C: I was in New York in the spring of ’64, living with Jeanne-Claude in the Chelsea Hotel, and we came back to our little boy who was four years old with his grandparents in Paris. We returned to Paris and after seeing what was new, I told Jeanne-Claude, “We should go to America.” We came with our Rietveld chair and all of these little things to America, like tourists, but after three months we became illegal aliens. For three years we were illegal aliens, but finally I got a green card in 1967. In 1973, I became an American citizen.
FS: And this was when you met van der Marck?
C: We had a call from Jan van der Marck, who was the curator of the Walker Art Center in Minneapolis. He was organizing an exhibition there where Martin Friedman was the director. They were trying to do an exhibition titled “Eight Artists/Bigger Image,” and I lent them plenty of pieces. The exhibition started in ’67 or ’68 in Minneapolis and traveled to St. Louis, where Emily Rauh was the curator. Meanwhile, my first solo exhibition in a museum was in Holland. While we were living in Paris, we became friendly with the great Dutch collectors Martin and Mia Visser who lived in Eindhoven, Holland. We also became friendly with the director of the Van Abbemuseum, Jean Leering, who was very eager to make my first personal exhibition happen of the storefronts, wrapped trees and all the packages in the spring, April ’66. It included the great storefront that was done here in one big room in the Van Abbemuseum. Another room was the wrapped trees and many new other pieces. In 1961, still living in Paris, I tried to install the Iron Curtain. I also tried to wrap big brick buildings. I photographed little scale model packages and cut out people with cars and bicycles to make a photomontage called Wrapped Public Building, and a little text explaining what I was doing, how it should be wrapped, and how the ideal building to be wrapped should be a real public building, prison or parliament. Of course, there was no chance to do a prison or parliament. But the idea was known to a number of museum people and when we arrived here, Bill Rubin was the chief curator of MoMA. We were rotating the wrapped packages and the wheelbarrow and Bill was organizing a landmark 1968 exhibition at MoMA called “Dada, Surrealism and their Heritage.” It was a huge exhibition; he emptied the entire MoMA to hold it. Knowing that I did Rue Visconti, we tried to do a temporary transformation of the museum while it was closed, using that two weeks’ time—when nobody went—to wrap the museum and install Iron Curtain on 53rd Street between Fifth and Sixth Avenue, called Barrels. Of course I did scale models and drawings, but the insurance company and the museum never gave permission. Then, in 1967 or 1968, I became friendly with a young Swiss curator who was very interested in my work: Harold Szeemann.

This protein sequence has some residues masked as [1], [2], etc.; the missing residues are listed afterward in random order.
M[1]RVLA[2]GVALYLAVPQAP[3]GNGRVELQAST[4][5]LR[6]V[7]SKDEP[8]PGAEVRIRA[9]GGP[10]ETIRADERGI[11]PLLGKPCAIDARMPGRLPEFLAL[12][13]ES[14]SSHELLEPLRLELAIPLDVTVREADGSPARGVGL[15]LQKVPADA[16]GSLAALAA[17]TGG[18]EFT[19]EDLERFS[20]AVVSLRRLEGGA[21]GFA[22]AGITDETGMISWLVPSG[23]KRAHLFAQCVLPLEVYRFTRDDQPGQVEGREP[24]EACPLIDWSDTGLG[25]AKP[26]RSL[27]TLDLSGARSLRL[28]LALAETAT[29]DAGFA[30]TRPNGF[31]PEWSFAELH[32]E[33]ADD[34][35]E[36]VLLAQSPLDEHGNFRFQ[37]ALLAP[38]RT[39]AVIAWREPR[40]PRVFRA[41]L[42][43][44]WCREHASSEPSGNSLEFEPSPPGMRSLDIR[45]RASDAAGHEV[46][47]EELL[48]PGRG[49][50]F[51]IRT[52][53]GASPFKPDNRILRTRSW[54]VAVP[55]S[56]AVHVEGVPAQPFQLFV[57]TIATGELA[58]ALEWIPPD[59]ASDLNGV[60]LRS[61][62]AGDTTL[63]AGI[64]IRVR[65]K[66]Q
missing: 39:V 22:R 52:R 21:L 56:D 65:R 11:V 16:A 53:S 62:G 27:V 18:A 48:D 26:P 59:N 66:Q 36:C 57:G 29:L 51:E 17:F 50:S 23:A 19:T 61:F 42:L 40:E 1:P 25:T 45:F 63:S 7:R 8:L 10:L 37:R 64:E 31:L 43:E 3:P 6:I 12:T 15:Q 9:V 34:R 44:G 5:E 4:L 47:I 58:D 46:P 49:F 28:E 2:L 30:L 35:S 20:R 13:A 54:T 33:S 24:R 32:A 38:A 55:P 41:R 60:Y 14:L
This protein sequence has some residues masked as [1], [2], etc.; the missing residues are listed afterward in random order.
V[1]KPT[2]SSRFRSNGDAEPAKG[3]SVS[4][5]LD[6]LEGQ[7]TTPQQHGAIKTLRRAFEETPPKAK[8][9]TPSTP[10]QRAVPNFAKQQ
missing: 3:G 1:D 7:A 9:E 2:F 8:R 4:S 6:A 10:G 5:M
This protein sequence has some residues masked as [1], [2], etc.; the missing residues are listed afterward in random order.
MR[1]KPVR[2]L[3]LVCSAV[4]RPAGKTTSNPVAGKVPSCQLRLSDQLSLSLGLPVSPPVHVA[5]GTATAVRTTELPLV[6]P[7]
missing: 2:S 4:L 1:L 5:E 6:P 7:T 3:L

FS: Ah, my friend, yes.
C: He was preparing a show for the 50th anniversary of Kunsthalle Bern and he worked very hard to get the permission from the trustees and fire department. The first public building was wrapped, the Kunsthalle Bern in Switzerland, in 1968, which was also the year I proposed wrapping the coastline in California. I was very close to Maurice Tuchman and we were working to wrap the coastline in California. We then had a visit from a young Australian art collector and businessman, John Kaldor, who wanted us to come to Australia to give a lecture. I said to him, “Mr. Kaldor, you have the longest coastline in the world, help us to wrap the coastline.” This is why in 1968, John found the coastline and in 1969, we wrapped the coastline near Sydney, Australia.
FS: The momentum was picking up.
C: Yes, and meanwhile, we started to sell more and we made many important friends including the publisher Harry Abrams, who was crazy over our works. He bought works or did trades with us. Because we were speaking French, we also became very friendly with the de Menils, who were then trustees of MoMA.
FS: How did you end up in Miami?